By Ranga Kalansooriya –
A well-dressed safari jeep driver entered our bungalow before we getting into the jeep. It was still dark as it was in the wee hours of the day and we were ready to take off for a full day safari in the national park. The driver, clad in a dark green uniform gave us a fifteen minute briefing on the ‘code of conduct’ within the park.
“I am happy that all of your dresses are in earth colors. We should avoid sharp and dark colors when entering the park. Please try to avoid flash when you photographing animals. Try not to speak loud and not to make noices….” he went on with a list of dos and don’ts. Don’t forget, he is not the wildlife tracker, he still is the safari jeep driver.
Also please do not get misguided – this was not in Yala or Wilpattu or any-other national parks in Sri Lanka, but this was in Tadoba National Park in Maharashtra, India.
It was a Maruti Suzuki Gypsy type small jeep that runs on gasoline (petrol) which could barely fit six of us of the group. No diesel vehicles are allowed within the park due to air and sound pollution.
Both sides of the jeep carried its wildlife department registration number which is a must for all private safari operators.
“We need to hurry up as we have to join the queue as early as possible. Only a limited number of jeeps are allowed to enter the park,” said the driver and rushed to join the line of entry. We were lucky to be among the firsts in the row.
Then joined the wildlife tracker in a different uniform with a warm greeting but then continued another session of advices to us on dos and donts. “No speeding than 20 kms per hour, no diversion from the designated track, no reversing, no horn, no use of mobile phones within the park, no flash when using cameras……” a long list of nos. “We are entering their territory, so we need to obey their likes and dislikes,” said the tracker.
As there was a complete ban on mobile phones or any other communication equipment, one has to rely on pure luck in spotting an animal. Even if the driver gets a news about an animal movement from a passing-by jeep, he cannot speed up beyond the allowed limits to track the animal.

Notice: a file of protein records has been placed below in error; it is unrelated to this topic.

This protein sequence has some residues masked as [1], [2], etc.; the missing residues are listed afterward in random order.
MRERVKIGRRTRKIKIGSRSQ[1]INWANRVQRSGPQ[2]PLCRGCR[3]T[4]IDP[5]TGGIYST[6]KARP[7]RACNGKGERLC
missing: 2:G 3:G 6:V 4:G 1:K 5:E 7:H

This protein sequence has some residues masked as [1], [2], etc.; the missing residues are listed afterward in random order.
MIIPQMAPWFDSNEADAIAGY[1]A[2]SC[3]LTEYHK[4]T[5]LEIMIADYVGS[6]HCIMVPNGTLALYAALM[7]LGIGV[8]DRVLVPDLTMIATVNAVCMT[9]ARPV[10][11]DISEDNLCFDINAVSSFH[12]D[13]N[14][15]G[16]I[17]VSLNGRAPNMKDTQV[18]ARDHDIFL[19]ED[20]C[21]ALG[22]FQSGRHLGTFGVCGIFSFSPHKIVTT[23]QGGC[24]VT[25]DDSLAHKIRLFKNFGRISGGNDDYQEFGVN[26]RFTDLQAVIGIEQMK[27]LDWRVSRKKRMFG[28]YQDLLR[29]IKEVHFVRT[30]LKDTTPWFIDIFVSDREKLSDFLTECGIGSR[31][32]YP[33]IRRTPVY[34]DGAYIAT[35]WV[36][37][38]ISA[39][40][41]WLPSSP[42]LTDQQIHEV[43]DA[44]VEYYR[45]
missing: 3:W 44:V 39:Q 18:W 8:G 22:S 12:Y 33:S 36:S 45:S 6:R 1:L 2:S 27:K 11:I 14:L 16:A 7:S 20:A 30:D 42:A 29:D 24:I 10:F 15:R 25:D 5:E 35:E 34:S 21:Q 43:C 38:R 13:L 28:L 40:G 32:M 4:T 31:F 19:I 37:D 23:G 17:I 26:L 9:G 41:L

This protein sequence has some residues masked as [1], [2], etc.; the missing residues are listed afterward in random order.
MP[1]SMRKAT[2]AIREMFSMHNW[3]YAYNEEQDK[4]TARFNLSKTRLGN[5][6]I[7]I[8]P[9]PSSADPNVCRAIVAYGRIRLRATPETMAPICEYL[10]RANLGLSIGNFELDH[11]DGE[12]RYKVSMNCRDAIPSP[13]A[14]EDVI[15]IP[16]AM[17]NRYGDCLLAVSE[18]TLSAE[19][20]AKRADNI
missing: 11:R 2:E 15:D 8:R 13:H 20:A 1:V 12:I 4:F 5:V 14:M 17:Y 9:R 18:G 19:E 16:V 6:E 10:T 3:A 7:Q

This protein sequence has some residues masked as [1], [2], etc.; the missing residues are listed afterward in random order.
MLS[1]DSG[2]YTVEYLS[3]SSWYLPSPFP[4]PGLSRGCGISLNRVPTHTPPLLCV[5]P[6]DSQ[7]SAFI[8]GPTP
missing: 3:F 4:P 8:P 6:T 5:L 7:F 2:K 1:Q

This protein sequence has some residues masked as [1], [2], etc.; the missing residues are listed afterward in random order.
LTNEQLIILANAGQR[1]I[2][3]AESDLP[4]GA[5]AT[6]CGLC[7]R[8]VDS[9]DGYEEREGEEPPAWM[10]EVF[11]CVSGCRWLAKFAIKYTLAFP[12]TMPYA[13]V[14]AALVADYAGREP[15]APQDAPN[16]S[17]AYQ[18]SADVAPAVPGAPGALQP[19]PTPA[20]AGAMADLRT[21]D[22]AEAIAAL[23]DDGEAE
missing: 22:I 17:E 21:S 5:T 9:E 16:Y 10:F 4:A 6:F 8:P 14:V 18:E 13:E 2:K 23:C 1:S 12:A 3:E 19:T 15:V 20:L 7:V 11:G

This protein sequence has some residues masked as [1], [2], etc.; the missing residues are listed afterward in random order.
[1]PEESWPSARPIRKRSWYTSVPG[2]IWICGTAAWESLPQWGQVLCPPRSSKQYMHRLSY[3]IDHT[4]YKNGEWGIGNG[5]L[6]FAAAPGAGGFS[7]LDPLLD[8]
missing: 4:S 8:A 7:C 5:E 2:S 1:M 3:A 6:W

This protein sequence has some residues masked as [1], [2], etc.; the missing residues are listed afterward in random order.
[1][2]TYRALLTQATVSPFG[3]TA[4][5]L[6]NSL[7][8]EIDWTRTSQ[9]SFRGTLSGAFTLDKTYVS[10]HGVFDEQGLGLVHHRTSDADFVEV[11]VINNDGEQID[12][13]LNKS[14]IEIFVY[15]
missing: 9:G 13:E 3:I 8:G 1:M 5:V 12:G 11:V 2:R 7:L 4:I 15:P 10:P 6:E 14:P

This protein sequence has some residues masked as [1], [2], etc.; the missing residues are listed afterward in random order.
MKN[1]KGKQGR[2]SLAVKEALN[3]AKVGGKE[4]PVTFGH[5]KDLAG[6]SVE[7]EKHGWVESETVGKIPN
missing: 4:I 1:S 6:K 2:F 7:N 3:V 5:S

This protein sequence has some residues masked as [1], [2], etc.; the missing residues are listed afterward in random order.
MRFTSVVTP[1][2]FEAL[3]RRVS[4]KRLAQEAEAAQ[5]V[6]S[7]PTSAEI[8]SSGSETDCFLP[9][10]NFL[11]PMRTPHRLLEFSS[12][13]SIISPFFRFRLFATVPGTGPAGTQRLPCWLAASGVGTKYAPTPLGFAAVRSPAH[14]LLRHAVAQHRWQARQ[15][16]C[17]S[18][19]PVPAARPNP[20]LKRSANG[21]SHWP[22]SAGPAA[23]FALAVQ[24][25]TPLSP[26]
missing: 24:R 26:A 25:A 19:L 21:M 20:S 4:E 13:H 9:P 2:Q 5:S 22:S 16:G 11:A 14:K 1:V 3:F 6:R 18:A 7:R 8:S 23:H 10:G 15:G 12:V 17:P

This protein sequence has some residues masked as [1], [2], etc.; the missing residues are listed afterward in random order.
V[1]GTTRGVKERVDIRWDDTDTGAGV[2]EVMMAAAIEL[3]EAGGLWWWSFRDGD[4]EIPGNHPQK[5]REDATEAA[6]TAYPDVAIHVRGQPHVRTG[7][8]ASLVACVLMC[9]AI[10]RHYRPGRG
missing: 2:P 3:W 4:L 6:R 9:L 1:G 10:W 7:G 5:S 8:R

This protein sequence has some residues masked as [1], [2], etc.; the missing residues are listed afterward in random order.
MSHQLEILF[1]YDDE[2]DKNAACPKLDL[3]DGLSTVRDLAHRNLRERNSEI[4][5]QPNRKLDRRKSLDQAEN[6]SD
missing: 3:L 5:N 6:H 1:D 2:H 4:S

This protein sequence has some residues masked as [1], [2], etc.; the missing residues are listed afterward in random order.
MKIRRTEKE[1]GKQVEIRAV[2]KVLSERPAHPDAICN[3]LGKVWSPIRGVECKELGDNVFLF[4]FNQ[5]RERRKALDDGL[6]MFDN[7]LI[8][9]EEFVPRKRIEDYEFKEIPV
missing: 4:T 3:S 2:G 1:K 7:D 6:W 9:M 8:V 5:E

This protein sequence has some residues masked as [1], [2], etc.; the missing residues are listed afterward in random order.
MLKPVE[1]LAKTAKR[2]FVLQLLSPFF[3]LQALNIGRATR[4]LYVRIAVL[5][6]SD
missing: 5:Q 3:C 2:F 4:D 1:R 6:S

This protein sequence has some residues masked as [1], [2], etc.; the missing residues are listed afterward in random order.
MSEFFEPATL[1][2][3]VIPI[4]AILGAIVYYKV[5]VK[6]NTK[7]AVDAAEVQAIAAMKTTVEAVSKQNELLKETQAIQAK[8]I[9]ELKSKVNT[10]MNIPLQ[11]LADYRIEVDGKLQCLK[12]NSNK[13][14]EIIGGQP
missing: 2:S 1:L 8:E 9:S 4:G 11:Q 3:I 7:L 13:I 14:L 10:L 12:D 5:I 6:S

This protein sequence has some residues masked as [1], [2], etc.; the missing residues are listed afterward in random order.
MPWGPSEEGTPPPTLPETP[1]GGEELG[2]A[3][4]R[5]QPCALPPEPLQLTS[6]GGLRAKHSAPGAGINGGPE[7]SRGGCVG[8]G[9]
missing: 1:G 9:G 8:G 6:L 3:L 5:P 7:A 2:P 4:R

After a couple of hours we reached a place of retreat with all sanitary facilities. Well cleaned toilets, place to relax and have a cup of tea – a well thoughtful design.
If you have had any experience in Yala or any other national park in Sri Lanka, just compare this situation and see the difference.
No one knows how many safari jeeps are operating within the Yala National Park as there is no system to register them. Thus, there is no regulation whatsoever over the safari operators. The total number of jeeps in the area could be as high as 700 and on busy long weekend days one could find at least 400 to 500 jeeps entering the park per session. A couple of weeks ago some 25 CTB busses entered the park carrying some visitors from North and there were more than 200 safari jeeps on top of that on that particular day as well, said a wildlife official. Imagine the status of the wildlife within the park when you have such massive vehicle traffic congestion – like a highway.
“I have been a safari jeep driver for the past seven years but never have had any kind of orientation or training on my conduct within the wildlife environment,” said a Safari jeep operator in Yala who did not want to be identified. “The only means of information or advice we have are the sign boards and some literature available at the ticket counters. But those printed literature, too, is not available now,” he said.
Whenever there is a sight of an animal, a gold rush by all speeding safari jeeps is a common feature creating heavy traffic congestions within the park. This blame should not go to the safari operators but to the Wildlife Department for not making even a simple effort to regulate the system.
The recent incident within Yala National Park a couple of weeks ago where a rare breed of leopard died raised many concerns at all levels of the society including that of the Prime Minister Ranil Wickremesinghe who ordered a full scale inquiry into the incident. The blame usually went to Safari jeep drivers but their version is entirely different. According to the autopsy report into the incident has suggested that the accident had occurred at least four hours before recovering the dead body of the animal, said a spokesman of the safari jeep operators association in Yala. The body of the leopard had been cited around 6 am of that particular day and that means the accident might have happened late in the night where no safari jeeps are available within the park. However, the association of wildlife rangers recently announced a cash gift for a tip-off on the culprit.
“Another concern within our national parks is the absence of toilet facilities which is an extremely embarrassing situation,” said the jeep operators association spokesperson. Visitors have to use the “nature toilets” in Patanangala where it is smelly and highly un-hygienic. The department charges a handsome amount as service charge from its visitors but no service at all, he said. Human refuse is not good for the health of animals but the wildlife department has no concern on the well-being of animals rather than collecting entrance fee, he added.
He recalled a comment by a recent foreign visitor after using the ‘jungle toilet.’
“Sri Lanka has the highest literacy rate, but when it comes to hygiene conditions here, you are the lowest. India is thousand times better,” he has said.